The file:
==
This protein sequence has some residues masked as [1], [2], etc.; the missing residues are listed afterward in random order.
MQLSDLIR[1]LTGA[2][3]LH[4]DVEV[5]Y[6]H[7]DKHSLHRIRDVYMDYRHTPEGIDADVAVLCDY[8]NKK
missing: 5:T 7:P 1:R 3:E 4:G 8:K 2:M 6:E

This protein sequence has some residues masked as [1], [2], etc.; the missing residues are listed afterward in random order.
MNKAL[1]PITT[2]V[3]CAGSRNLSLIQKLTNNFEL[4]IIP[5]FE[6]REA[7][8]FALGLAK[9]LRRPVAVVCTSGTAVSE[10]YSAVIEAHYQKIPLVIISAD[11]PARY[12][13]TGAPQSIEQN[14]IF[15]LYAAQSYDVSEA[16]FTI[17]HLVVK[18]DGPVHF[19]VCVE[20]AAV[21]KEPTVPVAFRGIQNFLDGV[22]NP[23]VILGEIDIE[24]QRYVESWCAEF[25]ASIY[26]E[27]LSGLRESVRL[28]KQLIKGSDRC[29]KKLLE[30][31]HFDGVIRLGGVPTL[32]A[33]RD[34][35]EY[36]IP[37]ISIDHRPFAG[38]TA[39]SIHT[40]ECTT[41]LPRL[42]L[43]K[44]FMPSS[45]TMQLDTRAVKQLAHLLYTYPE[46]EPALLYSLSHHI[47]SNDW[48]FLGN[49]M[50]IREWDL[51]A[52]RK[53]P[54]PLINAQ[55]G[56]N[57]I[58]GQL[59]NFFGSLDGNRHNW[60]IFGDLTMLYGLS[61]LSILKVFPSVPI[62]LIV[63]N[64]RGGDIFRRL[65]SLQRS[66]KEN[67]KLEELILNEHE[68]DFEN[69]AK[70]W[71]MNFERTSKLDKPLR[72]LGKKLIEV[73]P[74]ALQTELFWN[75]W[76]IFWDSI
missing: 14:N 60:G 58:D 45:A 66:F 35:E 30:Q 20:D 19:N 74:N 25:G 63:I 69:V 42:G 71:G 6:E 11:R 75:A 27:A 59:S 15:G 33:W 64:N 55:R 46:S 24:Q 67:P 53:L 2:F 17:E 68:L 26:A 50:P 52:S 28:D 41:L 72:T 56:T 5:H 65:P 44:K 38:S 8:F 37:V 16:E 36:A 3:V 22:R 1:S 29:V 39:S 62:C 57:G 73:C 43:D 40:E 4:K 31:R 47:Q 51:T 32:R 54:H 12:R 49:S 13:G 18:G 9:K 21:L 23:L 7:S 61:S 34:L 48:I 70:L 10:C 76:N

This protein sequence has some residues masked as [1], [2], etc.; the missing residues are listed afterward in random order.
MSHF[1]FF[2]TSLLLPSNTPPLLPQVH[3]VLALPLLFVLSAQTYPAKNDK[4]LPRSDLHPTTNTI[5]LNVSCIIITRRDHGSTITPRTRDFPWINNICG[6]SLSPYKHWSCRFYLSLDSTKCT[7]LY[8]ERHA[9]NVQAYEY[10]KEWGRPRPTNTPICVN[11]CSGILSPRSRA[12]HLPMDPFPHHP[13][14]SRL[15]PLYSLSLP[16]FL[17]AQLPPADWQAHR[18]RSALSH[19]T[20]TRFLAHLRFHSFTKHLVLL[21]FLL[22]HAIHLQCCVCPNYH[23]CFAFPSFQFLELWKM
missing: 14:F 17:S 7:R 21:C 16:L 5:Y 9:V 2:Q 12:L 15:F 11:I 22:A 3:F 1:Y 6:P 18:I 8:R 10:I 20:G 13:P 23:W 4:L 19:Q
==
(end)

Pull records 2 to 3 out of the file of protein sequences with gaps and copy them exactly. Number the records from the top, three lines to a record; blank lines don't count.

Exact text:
This protein sequence has some residues masked as [1], [2], etc.; the missing residues are listed afterward in random order.
MNKAL[1]PITT[2]V[3]CAGSRNLSLIQKLTNNFEL[4]IIP[5]FE[6]REA[7][8]FALGLAK[9]LRRPVAVVCTSGTAVSE[10]YSAVIEAHYQKIPLVIISAD[11]PARY[12][13]TGAPQSIEQN[14]IF[15]LYAAQSYDVSEA[16]FTI[17]HLVVK[18]DGPVHF[19]VCVE[20]AAV[21]KEPTVPVAFRGIQNFLDGV[22]NP[23]VILGEIDIE[24]QRYVESWCAEF[25]ASIY[26]E[27]LSGLRESVRL[28]KQLIKGSDRC[29]KKLLE[30][31]HFDGVIRLGGVPTL[32]A[33]RD[34][35]EY[36]IP[37]ISIDHRPFAG[38]TA[39]SIHT[40]ECTT[41]LPRL[42]L[43]K[44]FMPSS[45]TMQLDTRAVKQLAHLLYTYPE[46]EPALLYSLSHHI[47]SNDW[48]FLGN[49]M[50]IREWDL[51]A[52]RK[53]P[54]PLINAQ[55]G[56]N[57]I[58]GQL[59]NFFGSLDGNRHNW[60]IFGDLTMLYGLS[61]LSILKVFPSVPI[62]LIV[63]N[64]RGGDIFRRL[65]SLQRS[66]KEN[67]KLEELILNEHE[68]DFEN[69]AK[70]W[71]MNFERTSKLDKPLR[72]LGKKLIEV[73]P[74]ALQTELFWN[75]W[76]IFWDSI
missing: 14:N 60:G 58:D 45:A 66:F 35:E 30:Q 20:D 19:N 74:N 25:G 63:I 69:V 42:G 71:G 6:E 11:R 75:A 27:A 59:S 15:G 33:W 64:N 55:R 46:S 24:Q 67:P 53:L 2:F 17:E 68:L 26:A 50:P 52:S 28:D 41:L 72:T 56:T 5:H 65:P 44:K 38:S 8:F 37:V 16:E 36:A 3:V 22:R 1:S 29:V 39:S 62:C 57:G 73:C 43:D 40:E 4:K 31:R 47:Q 51:T 32:R 54:H 12:R 49:S 13:G 18:G 9:K 21:L 23:L 7:S 61:S 34:L 48:I 70:L 10:C 76:N

This protein sequence has some residues masked as [1], [2], etc.; the missing residues are listed afterward in random order.
MSHF[1]FF[2]TSLLLPSNTPPLLPQVH[3]VLALPLLFVLSAQTYPAKNDK[4]LPRSDLHPTTNTI[5]LNVSCIIITRRDHGSTITPRTRDFPWINNICG[6]SLSPYKHWSCRFYLSLDSTKCT[7]LY[8]ERHA[9]NVQAYEY[10]KEWGRPRPTNTPICVN[11]CSGILSPRSRA[12]HLPMDPFPHHP[13][14]SRL[15]PLYSLSLP[16]FL[17]AQLPPADWQAHR[18]RSALSH[19]T[20]TRFLAHLRFHSFTKHLVLL[21]FLL[22]HAIHLQCCVCPNYH[23]CFAFPSFQFLELWKM
missing: 14:F 17:S 7:R 21:C 16:L 5:Y 9:V 2:Q 12:L 15:F 11:I 22:A 3:F 1:Y 6:P 18:I 8:R 10:I 20:G 13:P 23:W 4:L 19:Q